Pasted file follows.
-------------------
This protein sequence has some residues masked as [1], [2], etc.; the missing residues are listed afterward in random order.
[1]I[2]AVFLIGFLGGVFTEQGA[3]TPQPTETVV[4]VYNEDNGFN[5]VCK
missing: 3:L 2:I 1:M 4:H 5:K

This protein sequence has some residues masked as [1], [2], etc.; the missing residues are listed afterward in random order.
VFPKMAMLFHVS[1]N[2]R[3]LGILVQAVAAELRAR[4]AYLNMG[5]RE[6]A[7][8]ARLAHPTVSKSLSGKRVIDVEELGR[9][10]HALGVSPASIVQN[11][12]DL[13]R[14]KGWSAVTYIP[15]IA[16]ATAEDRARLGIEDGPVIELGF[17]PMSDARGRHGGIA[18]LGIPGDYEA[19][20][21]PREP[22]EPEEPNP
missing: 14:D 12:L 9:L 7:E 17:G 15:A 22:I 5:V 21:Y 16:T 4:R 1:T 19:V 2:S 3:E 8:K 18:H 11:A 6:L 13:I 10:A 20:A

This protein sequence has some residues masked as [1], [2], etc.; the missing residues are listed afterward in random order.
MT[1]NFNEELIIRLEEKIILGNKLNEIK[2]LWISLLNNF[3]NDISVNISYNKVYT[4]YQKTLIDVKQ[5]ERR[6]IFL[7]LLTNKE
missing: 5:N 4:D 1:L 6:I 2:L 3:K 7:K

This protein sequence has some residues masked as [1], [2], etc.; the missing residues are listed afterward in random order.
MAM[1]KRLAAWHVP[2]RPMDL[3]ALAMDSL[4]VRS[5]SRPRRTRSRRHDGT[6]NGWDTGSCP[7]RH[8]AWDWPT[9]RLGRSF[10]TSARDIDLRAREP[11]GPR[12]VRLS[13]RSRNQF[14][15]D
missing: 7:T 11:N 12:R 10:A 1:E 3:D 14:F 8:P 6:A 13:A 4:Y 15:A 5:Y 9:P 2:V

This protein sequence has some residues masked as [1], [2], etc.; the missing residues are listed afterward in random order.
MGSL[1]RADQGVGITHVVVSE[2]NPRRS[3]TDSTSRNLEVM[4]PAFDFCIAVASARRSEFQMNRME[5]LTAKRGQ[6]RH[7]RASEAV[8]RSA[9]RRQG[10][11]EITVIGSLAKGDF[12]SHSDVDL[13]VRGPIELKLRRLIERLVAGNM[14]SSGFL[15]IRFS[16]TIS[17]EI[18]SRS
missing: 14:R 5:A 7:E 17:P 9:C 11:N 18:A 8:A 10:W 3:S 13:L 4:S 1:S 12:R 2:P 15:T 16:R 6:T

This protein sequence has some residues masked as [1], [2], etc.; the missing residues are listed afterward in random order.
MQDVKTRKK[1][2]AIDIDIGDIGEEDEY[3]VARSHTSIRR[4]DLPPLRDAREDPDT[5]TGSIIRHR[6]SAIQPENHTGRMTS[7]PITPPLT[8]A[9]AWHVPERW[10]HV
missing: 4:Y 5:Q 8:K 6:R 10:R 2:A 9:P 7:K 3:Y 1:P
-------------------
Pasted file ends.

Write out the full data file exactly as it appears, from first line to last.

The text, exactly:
This protein sequence has some residues masked as [1], [2], etc.; the missing residues are listed afterward in random order.
[1]I[2]AVFLIGFLGGVFTEQGA[3]TPQPTETVV[4]VYNEDNGFN[5]VCK
missing: 3:L 2:I 1:M 4:H 5:K

This protein sequence has some residues masked as [1], [2], etc.; the missing residues are listed afterward in random order.
VFPKMAMLFHVS[1]N[2]R[3]LGILVQAVAAELRAR[4]AYLNMG[5]RE[6]A[7][8]ARLAHPTVSKSLSGKRVIDVEELGR[9][10]HALGVSPASIVQN[11][12]DL[13]R[14]KGWSAVTYIP[15]IA[16]ATAEDRARLGIEDGPVIELGF[17]PMSDARGRHGGIA[18]LGIPGDYEA[19][20][21]PREP[22]EPEEPNP
missing: 14:D 12:L 9:L 7:E 17:G 15:A 22:I 5:V 21:Y 16:T 4:R 1:T 19:V 2:S 3:E 8:K 18:H 11:A 6:L 13:I 10:A 20:A

This protein sequence has some residues masked as [1], [2], etc.; the missing residues are listed afterward in random order.
MT[1]NFNEELIIRLEEKIILGNKLNEIK[2]LWISLLNNF[3]NDISVNISYNKVYT[4]YQKTLIDVKQ[5]ERR[6]IFL[7]LLTNKE
missing: 5:N 4:D 1:L 6:I 2:L 3:K 7:K

This protein sequence has some residues masked as [1], [2], etc.; the missing residues are listed afterward in random order.
MAM[1]KRLAAWHVP[2]RPMDL[3]ALAMDSL[4]VRS[5]SRPRRTRSRRHDGT[6]NGWDTGSCP[7]RH[8]AWDWPT[9]RLGRSF[10]TSARDIDLRAREP[11]GPR[12]VRLS[13]RSRNQF[14][15]D
missing: 7:T 11:N 12:R 10:A 1:E 3:D 14:F 8:P 6:A 13:A 4:Y 15:A 5:Y 9:P 2:V

This protein sequence has some residues masked as [1], [2], etc.; the missing residues are listed afterward in random order.
MGSL[1]RADQGVGITHVVVSE[2]NPRRS[3]TDSTSRNLEVM[4]PAFDFCIAVASARRSEFQMNRME[5]LTAKRGQ[6]RH[7]RASEAV[8]RSA[9]RRQG[10][11]EITVIGSLAKGDF[12]SHSDVDL[13]VRGPIELKLRRLIERLVAGNM[14]SSGFL[15]IRFS[16]TIS[17]EI[18]SRS
missing: 14:R 5:A 7:E 17:P 9:C 11:N 18:A 8:A 10:W 3:S 13:L 4:S 1:S 12:R 2:P 15:T 16:R 6:T

This protein sequence has some residues masked as [1], [2], etc.; the missing residues are listed afterward in random order.
MQDVKTRKK[1][2]AIDIDIGDIGEEDEY[3]VARSHTSIRR[4]DLPPLRDAREDPDT[5]TGSIIRHR[6]SAIQPENHTGRMTS[7]PITPPLT[8]A[9]AWHVPERW[10]HV
missing: 4:Y 5:Q 8:K 6:R 10:R 2:A 9:P 7:K 3:Y 1:P